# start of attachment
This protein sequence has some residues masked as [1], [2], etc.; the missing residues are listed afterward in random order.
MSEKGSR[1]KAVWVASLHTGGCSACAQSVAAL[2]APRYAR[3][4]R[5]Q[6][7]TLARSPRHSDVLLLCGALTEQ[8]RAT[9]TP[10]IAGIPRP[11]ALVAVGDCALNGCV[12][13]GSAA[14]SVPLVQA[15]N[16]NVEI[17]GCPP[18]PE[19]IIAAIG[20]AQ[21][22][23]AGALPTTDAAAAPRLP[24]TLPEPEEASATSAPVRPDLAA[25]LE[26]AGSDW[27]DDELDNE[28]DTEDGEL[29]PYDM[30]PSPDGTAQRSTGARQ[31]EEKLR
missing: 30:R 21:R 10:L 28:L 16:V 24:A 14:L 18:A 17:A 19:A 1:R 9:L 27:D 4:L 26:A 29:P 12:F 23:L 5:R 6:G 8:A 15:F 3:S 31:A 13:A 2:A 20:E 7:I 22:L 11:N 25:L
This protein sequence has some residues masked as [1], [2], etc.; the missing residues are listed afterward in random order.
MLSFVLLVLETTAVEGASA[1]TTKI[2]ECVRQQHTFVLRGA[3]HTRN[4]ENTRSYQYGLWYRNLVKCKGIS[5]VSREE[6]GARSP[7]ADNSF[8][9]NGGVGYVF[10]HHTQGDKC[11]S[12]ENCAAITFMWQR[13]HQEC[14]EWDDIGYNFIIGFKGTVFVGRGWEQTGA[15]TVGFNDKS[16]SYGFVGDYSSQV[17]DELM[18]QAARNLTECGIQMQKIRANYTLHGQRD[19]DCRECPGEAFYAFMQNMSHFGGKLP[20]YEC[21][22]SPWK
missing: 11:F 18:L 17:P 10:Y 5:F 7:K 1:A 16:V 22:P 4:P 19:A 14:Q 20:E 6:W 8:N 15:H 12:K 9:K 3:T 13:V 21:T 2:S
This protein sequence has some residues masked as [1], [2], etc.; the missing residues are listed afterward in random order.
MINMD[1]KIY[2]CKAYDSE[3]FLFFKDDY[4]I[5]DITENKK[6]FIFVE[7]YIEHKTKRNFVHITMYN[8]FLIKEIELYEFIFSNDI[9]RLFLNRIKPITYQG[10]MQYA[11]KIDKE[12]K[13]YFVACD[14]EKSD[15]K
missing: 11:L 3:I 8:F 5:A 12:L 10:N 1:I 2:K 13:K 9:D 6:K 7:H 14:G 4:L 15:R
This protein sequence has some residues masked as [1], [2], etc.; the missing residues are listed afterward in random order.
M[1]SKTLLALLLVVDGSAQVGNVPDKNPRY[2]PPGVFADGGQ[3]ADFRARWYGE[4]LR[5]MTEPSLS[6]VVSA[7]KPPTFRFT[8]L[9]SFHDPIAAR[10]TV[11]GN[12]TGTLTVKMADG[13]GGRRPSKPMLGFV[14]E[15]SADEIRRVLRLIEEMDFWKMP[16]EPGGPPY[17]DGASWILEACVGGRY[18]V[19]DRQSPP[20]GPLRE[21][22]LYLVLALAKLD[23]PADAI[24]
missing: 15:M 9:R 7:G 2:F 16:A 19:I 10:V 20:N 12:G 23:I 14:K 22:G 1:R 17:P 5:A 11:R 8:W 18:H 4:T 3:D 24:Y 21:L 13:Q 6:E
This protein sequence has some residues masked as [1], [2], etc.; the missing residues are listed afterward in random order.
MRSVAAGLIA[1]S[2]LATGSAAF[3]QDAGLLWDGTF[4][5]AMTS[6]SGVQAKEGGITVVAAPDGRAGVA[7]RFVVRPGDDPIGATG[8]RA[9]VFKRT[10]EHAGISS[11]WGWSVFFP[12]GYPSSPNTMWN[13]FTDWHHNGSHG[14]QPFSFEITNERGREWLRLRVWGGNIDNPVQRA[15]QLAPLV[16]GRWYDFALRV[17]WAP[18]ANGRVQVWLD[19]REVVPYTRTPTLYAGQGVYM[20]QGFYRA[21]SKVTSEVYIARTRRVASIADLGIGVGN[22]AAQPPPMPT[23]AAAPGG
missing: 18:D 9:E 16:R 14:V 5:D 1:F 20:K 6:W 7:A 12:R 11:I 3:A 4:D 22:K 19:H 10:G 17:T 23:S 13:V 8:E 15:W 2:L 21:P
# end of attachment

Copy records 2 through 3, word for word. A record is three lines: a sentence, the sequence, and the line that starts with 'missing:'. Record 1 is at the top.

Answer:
This protein sequence has some residues masked as [1], [2], etc.; the missing residues are listed afterward in random order.
MLSFVLLVLETTAVEGASA[1]TTKI[2]ECVRQQHTFVLRGA[3]HTRN[4]ENTRSYQYGLWYRNLVKCKGIS[5]VSREE[6]GARSP[7]ADNSF[8][9]NGGVGYVF[10]HHTQGDKC[11]S[12]ENCAAITFMWQR[13]HQEC[14]EWDDIGYNFIIGFKGTVFVGRGWEQTGA[15]TVGFNDKS[16]SYGFVGDYSSQV[17]DELM[18]QAARNLTECGIQMQKIRANYTLHGQRD[19]DCRECPGEAFYAFMQNMSHFGGKLP[20]YEC[21][22]SPWK
missing: 11:F 18:L 17:P 10:Y 5:F 7:K 1:A 16:V 22:P 4:P 19:A 14:Q 20:E 6:W 8:N 15:H 12:K 9:K 3:T 13:V 21:T 2:S
This protein sequence has some residues masked as [1], [2], etc.; the missing residues are listed afterward in random order.
MINMD[1]KIY[2]CKAYDSE[3]FLFFKDDY[4]I[5]DITENKK[6]FIFVE[7]YIEHKTKRNFVHITMYN[8]FLIKEIELYEFIFSNDI[9]RLFLNRIKPITYQG[10]MQYA[11]KIDKE[12]K[13]YFVACD[14]EKSD[15]K
missing: 11:L 3:I 8:F 5:A 12:L 10:N 1:I 2:K 13:K 9:D 6:K 7:H 14:G 4:L 15:R